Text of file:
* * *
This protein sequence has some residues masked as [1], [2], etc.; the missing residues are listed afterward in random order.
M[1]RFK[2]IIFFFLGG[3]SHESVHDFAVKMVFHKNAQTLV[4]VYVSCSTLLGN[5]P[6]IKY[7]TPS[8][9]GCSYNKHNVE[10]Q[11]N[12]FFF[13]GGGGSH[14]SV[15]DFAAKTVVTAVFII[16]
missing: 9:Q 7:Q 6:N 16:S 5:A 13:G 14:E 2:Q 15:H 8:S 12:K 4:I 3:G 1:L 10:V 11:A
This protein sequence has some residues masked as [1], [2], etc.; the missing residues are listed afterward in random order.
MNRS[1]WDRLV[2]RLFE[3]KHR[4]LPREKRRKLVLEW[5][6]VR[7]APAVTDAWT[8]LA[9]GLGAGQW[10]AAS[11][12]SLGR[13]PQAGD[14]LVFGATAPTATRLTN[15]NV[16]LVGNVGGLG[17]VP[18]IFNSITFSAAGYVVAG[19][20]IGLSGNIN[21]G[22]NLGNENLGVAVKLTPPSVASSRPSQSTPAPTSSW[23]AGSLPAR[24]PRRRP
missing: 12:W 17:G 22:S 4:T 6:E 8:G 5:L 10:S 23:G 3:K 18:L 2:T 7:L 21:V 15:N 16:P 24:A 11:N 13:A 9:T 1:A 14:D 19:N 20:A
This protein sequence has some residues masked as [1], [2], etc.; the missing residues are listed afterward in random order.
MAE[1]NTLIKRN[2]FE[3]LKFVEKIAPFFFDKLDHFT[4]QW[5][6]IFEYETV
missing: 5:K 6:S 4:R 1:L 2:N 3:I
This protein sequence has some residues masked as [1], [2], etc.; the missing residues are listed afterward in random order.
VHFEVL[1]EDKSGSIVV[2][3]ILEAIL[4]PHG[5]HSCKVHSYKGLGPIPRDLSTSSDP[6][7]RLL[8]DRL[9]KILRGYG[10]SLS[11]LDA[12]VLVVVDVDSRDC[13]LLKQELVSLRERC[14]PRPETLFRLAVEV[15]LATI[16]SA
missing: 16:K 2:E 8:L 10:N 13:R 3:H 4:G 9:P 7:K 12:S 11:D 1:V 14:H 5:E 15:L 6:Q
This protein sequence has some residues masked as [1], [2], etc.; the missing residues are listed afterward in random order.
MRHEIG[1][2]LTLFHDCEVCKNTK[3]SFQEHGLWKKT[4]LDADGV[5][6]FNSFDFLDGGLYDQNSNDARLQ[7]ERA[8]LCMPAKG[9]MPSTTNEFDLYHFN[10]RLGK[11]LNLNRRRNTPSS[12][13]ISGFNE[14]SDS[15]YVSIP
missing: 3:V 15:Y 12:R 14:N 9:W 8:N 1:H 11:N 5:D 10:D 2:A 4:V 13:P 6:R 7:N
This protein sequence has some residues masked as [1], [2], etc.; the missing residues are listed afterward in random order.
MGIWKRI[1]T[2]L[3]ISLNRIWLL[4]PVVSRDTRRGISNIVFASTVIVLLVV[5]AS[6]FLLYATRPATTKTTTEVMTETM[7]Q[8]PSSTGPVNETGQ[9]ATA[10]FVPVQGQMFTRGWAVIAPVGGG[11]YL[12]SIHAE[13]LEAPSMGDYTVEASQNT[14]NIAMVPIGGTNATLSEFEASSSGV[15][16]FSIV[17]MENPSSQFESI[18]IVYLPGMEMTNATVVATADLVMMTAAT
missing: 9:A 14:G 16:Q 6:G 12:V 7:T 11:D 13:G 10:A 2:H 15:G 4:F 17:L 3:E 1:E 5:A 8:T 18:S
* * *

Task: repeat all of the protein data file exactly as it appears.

This protein sequence has some residues masked as [1], [2], etc.; the missing residues are listed afterward in random order.
M[1]RFK[2]IIFFFLGG[3]SHESVHDFAVKMVFHKNAQTLV[4]VYVSCSTLLGN[5]P[6]IKY[7]TPS[8][9]GCSYNKHNVE[10]Q[11]N[12]FFF[13]GGGGSH[14]SV[15]DFAAKTVVTAVFII[16]
missing: 9:Q 7:Q 6:N 16:S 5:A 13:G 14:E 2:Q 15:H 8:S 12:K 4:I 3:G 1:L 10:V 11:A
This protein sequence has some residues masked as [1], [2], etc.; the missing residues are listed afterward in random order.
MNRS[1]WDRLV[2]RLFE[3]KHR[4]LPREKRRKLVLEW[5][6]VR[7]APAVTDAWT[8]LA[9]GLGAGQW[10]AAS[11][12]SLGR[13]PQAGD[14]LVFGATAPTATRLTN[15]NV[16]LVGNVGGLG[17]VP[18]IFNSITFSAAGYVVAG[19][20]IGLSGNIN[21]G[22]NLGNENLGVAVKLTPPSVASSRPSQSTPAPTSSW[23]AGSLPAR[24]PRRRP
missing: 12:W 17:G 22:S 4:T 6:E 8:G 5:L 10:S 23:G 3:K 18:L 2:T 7:L 21:V 15:N 16:P 24:A 11:N 13:A 9:T 1:A 14:D 19:N 20:A
This protein sequence has some residues masked as [1], [2], etc.; the missing residues are listed afterward in random order.
MAE[1]NTLIKRN[2]FE[3]LKFVEKIAPFFFDKLDHFT[4]QW[5][6]IFEYETV
missing: 5:K 6:S 4:R 1:L 2:N 3:I
This protein sequence has some residues masked as [1], [2], etc.; the missing residues are listed afterward in random order.
VHFEVL[1]EDKSGSIVV[2][3]ILEAIL[4]PHG[5]HSCKVHSYKGLGPIPRDLSTSSDP[6][7]RLL[8]DRL[9]KILRGYG[10]SLS[11]LDA[12]VLVVVDVDSRDC[13]LLKQELVSLRERC[14]PRPETLFRLAVEV[15]LATI[16]SA
missing: 16:K 2:E 8:L 10:N 13:R 3:H 4:G 9:P 7:K 12:S 11:D 1:V 14:H 5:E 15:L 6:Q
This protein sequence has some residues masked as [1], [2], etc.; the missing residues are listed afterward in random order.
MRHEIG[1][2]LTLFHDCEVCKNTK[3]SFQEHGLWKKT[4]LDADGV[5][6]FNSFDFLDGGLYDQNSNDARLQ[7]ERA[8]LCMPAKG[9]MPSTTNEFDLYHFN[10]RLGK[11]LNLNRRRNTPSS[12][13]ISGFNE[14]SDS[15]YVSIP
missing: 3:V 15:Y 12:R 14:N 9:W 8:N 1:H 11:N 5:D 10:D 2:A 4:V 13:P 6:R 7:N
This protein sequence has some residues masked as [1], [2], etc.; the missing residues are listed afterward in random order.
MGIWKRI[1]T[2]L[3]ISLNRIWLL[4]PVVSRDTRRGISNIVFASTVIVLLVV[5]AS[6]FLLYATRPATTKTTTEVMTETM[7]Q[8]PSSTGPVNETGQ[9]ATA[10]FVPVQGQMFTRGWAVIAPVGGG[11]YL[12]SIHAE[13]LEAPSMGDYTVEASQNT[14]NIAMVPIGGTNATLSEFEASSSGV[15][16]FSIV[17]MENPSSQFESI[18]IVYLPGMEMTNATVVATADLVMMTAAT
missing: 9:A 14:G 16:Q 6:G 12:V 7:T 11:D 13:G 10:A 2:H 15:G 4:F 17:L 3:E 1:E 5:A 8:T 18:S